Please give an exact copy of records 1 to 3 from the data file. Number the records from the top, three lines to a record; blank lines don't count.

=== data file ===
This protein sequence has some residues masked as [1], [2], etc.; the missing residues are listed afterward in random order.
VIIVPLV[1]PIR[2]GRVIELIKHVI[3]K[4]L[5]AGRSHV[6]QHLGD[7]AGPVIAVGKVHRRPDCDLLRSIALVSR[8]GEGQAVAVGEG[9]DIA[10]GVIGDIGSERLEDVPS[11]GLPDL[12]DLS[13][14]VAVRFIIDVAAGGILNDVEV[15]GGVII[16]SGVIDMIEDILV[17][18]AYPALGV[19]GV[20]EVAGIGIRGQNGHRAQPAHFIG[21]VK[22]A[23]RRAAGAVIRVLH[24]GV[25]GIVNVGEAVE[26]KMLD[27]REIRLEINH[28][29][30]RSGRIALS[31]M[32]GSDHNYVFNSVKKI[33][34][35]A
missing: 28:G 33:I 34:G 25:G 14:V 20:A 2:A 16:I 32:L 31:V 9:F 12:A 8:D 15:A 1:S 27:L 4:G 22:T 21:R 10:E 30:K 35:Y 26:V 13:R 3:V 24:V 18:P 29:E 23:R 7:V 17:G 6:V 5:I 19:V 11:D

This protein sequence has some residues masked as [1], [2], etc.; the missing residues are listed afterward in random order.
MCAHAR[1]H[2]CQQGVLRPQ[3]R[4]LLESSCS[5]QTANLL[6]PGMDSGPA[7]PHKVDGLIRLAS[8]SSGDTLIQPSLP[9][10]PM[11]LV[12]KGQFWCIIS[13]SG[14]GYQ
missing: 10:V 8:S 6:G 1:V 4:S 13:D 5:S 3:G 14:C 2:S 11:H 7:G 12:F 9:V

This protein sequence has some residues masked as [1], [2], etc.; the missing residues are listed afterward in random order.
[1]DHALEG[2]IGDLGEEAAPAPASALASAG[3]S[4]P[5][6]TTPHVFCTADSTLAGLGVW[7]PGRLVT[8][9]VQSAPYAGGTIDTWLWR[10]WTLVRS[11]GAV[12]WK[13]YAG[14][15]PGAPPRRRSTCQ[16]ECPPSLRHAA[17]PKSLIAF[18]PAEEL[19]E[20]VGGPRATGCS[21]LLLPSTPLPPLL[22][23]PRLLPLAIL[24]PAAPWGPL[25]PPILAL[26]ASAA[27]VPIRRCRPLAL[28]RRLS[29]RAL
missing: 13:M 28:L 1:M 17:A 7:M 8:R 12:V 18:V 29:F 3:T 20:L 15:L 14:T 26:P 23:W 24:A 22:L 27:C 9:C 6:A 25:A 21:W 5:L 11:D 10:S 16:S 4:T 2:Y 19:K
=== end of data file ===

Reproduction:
This protein sequence has some residues masked as [1], [2], etc.; the missing residues are listed afterward in random order.
VIIVPLV[1]PIR[2]GRVIELIKHVI[3]K[4]L[5]AGRSHV[6]QHLGD[7]AGPVIAVGKVHRRPDCDLLRSIALVSR[8]GEGQAVAVGEG[9]DIA[10]GVIGDIGSERLEDVPS[11]GLPDL[12]DLS[13][14]VAVRFIIDVAAGGILNDVEV[15]GGVII[16]SGVIDMIEDILV[17][18]AYPALGV[19]GV[20]EVAGIGIRGQNGHRAQPAHFIG[21]VK[22]A[23]RRAAGAVIRVLH[24]GV[25]GIVNVGEAVE[26]KMLD[27]REIRLEINH[28][29][30]RSGRIALS[31]M[32]GSDHNYVFNSVKKI[33][34][35]A
missing: 28:G 33:I 34:G 25:G 14:V 20:A 2:A 16:I 32:L 31:V 9:F 12:A 8:D 15:A 1:S 27:L 4:G 22:T 21:R 10:E 30:K 35:Y 26:V 13:R 3:V 24:V 18:P 29:E 23:R 7:V 17:G 6:V 5:I 19:V 11:D

This protein sequence has some residues masked as [1], [2], etc.; the missing residues are listed afterward in random order.
MCAHAR[1]H[2]CQQGVLRPQ[3]R[4]LLESSCS[5]QTANLL[6]PGMDSGPA[7]PHKVDGLIRLAS[8]SSGDTLIQPSLP[9][10]PM[11]LV[12]KGQFWCIIS[13]SG[14]GYQ
missing: 10:V 8:S 6:G 1:V 4:S 13:D 5:S 3:G 14:C 2:S 11:H 7:G 12:F 9:V

This protein sequence has some residues masked as [1], [2], etc.; the missing residues are listed afterward in random order.
[1]DHALEG[2]IGDLGEEAAPAPASALASAG[3]S[4]P[5][6]TTPHVFCTADSTLAGLGVW[7]PGRLVT[8][9]VQSAPYAGGTIDTWLWR[10]WTLVRS[11]GAV[12]WK[13]YAG[14][15]PGAPPRRRSTCQ[16]ECPPSLRHAA[17]PKSLIAF[18]PAEEL[19]E[20]VGGPRATGCS[21]LLLPSTPLPPLL[22][23]PRLLPLAIL[24]PAAPWGPL[25]PPILAL[26]ASAA[27]VPIRRCRPLAL[28]RRLS[29]RAL
missing: 13:M 28:L 1:M 17:A 7:M 8:R 12:V 18:V 29:F 3:T 20:L 15:L 14:T 26:P 23:W 24:A 22:L 27:C 9:C 6:A 25:A 21:W 5:L 11:D 10:S 16:S 4:T 2:Y 19:K